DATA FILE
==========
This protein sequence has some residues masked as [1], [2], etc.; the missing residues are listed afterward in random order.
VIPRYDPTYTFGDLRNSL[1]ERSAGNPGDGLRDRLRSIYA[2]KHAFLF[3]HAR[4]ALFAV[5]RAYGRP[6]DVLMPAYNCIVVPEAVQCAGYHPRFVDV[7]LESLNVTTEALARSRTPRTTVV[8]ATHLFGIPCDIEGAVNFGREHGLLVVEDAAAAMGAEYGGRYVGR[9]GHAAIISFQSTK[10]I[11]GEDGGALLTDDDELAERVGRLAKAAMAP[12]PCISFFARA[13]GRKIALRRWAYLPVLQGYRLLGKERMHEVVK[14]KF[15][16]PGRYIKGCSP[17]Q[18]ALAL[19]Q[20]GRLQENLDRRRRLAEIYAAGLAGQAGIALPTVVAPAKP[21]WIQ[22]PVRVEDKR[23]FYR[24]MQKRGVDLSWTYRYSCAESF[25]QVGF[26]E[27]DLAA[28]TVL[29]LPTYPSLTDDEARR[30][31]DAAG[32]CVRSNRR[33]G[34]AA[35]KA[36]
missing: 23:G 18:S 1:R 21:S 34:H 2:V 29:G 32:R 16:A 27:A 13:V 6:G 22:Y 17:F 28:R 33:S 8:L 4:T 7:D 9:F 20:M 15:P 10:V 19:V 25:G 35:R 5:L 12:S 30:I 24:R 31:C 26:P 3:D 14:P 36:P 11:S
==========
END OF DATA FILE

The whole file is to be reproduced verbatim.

This protein sequence has some residues masked as [1], [2], etc.; the missing residues are listed afterward in random order.
VIPRYDPTYTFGDLRNSL[1]ERSAGNPGDGLRDRLRSIYA[2]KHAFLF[3]HAR[4]ALFAV[5]RAYGRP[6]DVLMPAYNCIVVPEAVQCAGYHPRFVDV[7]LESLNVTTEALARSRTPRTTVV[8]ATHLFGIPCDIEGAVNFGREHGLLVVEDAAAAMGAEYGGRYVGR[9]GHAAIISFQSTK[10]I[11]GEDGGALLTDDDELAERVGRLAKAAMAP[12]PCISFFARA[13]GRKIALRRWAYLPVLQGYRLLGKERMHEVVK[14]KF[15][16]PGRYIKGCSP[17]Q[18]ALAL[19]Q[20]GRLQENLDRRRRLAEIYAAGLAGQAGIALPTVVAPAKP[21]WIQ[22]PVRVEDKR[23]FYR[24]MQKRGVDLSWTYRYSCAESF[25]QVGF[26]E[27]DLAA[28]TVL[29]LPTYPSLTDDEARR[30][31]DAAG[32]CVRSNRR[33]G[34]AA[35]KA[36]
missing: 23:G 18:S 1:R 21:S 34:H 2:V 29:G 32:R 16:A 27:A 13:V 6:G 22:Y 17:F 28:R 33:S 8:L 4:T 7:D 9:F 20:M 15:P 10:V 19:V 25:G 35:R 5:L 12:S 30:I 24:R 31:C 26:P 3:D 14:P 36:P 11:S